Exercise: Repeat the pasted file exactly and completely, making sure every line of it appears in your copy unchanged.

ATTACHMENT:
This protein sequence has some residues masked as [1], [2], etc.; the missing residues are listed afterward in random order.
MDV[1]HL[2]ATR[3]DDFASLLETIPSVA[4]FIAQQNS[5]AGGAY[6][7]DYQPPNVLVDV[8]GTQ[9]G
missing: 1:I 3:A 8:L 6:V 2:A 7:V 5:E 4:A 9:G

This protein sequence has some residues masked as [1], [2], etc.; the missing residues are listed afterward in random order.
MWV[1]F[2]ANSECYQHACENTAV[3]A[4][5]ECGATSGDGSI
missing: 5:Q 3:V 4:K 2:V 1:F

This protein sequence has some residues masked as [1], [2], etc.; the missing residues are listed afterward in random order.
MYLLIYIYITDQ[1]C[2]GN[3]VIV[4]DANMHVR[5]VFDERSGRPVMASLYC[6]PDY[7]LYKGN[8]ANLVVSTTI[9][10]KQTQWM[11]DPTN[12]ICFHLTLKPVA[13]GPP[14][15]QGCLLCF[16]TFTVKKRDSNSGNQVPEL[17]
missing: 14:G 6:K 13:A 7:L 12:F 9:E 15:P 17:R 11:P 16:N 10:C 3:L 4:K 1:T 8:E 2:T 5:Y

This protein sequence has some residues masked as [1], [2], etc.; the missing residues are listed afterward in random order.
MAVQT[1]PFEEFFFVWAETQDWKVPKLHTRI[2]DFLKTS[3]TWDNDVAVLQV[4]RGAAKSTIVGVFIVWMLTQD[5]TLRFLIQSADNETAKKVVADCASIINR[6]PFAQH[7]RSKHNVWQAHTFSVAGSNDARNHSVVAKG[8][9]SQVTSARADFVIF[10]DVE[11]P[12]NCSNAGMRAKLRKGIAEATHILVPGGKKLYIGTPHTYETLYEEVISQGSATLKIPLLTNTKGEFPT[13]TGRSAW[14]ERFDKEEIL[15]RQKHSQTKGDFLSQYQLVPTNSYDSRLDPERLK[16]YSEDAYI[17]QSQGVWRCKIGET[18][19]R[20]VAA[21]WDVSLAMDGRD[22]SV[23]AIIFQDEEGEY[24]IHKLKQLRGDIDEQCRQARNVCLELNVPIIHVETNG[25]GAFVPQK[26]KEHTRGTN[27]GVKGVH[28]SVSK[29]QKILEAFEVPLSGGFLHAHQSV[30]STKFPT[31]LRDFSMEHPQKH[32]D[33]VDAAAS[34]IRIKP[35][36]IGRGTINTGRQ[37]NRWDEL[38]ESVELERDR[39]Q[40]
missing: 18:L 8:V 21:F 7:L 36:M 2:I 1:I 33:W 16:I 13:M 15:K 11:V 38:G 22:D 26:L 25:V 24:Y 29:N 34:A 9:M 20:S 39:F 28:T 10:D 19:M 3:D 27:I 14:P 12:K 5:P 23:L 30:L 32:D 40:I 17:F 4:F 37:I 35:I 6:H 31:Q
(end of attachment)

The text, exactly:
This protein sequence has some residues masked as [1], [2], etc.; the missing residues are listed afterward in random order.
MDV[1]HL[2]ATR[3]DDFASLLETIPSVA[4]FIAQQNS[5]AGGAY[6][7]DYQPPNVLVDV[8]GTQ[9]G
missing: 1:I 3:A 8:L 6:V 2:A 7:V 5:E 4:A 9:G

This protein sequence has some residues masked as [1], [2], etc.; the missing residues are listed afterward in random order.
MWV[1]F[2]ANSECYQHACENTAV[3]A[4][5]ECGATSGDGSI
missing: 5:Q 3:V 4:K 2:V 1:F

This protein sequence has some residues masked as [1], [2], etc.; the missing residues are listed afterward in random order.
MYLLIYIYITDQ[1]C[2]GN[3]VIV[4]DANMHVR[5]VFDERSGRPVMASLYC[6]PDY[7]LYKGN[8]ANLVVSTTI[9][10]KQTQWM[11]DPTN[12]ICFHLTLKPVA[13]GPP[14][15]QGCLLCF[16]TFTVKKRDSNSGNQVPEL[17]
missing: 14:G 6:K 13:A 7:L 12:F 9:E 15:P 17:R 11:P 16:N 10:C 3:L 4:K 1:T 8:E 2:T 5:Y

This protein sequence has some residues masked as [1], [2], etc.; the missing residues are listed afterward in random order.
MAVQT[1]PFEEFFFVWAETQDWKVPKLHTRI[2]DFLKTS[3]TWDNDVAVLQV[4]RGAAKSTIVGVFIVWMLTQD[5]TLRFLIQSADNETAKKVVADCASIINR[6]PFAQH[7]RSKHNVWQAHTFSVAGSNDARNHSVVAKG[8][9]SQVTSARADFVIF[10]DVE[11]P[12]NCSNAGMRAKLRKGIAEATHILVPGGKKLYIGTPHTYETLYEEVISQGSATLKIPLLTNTKGEFPT[13]TGRSAW[14]ERFDKEEIL[15]RQKHSQTKGDFLSQYQLVPTNSYDSRLDPERLK[16]YSEDAYI[17]QSQGVWRCKIGET[18][19]R[20]VAA[21]WDVSLAMDGRD[22]SV[23]AIIFQDEEGEY[24]IHKLKQLRGDIDEQCRQARNVCLELNVPIIHVETNG[25]GAFVPQK[26]KEHTRGTN[27]GVKGVH[28]SVSK[29]QKILEAFEVPLSGGFLHAHQSV[30]STKFPT[31]LRDFSMEHPQKH[32]D[33]VDAAAS[34]IRIKP[35][36]IGRGTINTGRQ[37]NRWDEL[38]ESVELERDR[39]Q[40]
missing: 18:L 8:V 21:F 7:L 36:M 2:I 1:I 33:W 16:I 13:M 15:K 11:V 38:G 22:D 26:L 25:V 24:Y 29:N 34:A 9:M 20:S 39:F 28:T 10:D 19:M 3:D 27:I 14:P 12:K 5:P 23:L 30:L 32:D 40:I 17:F 4:F 37:I 35:I 6:H 31:Q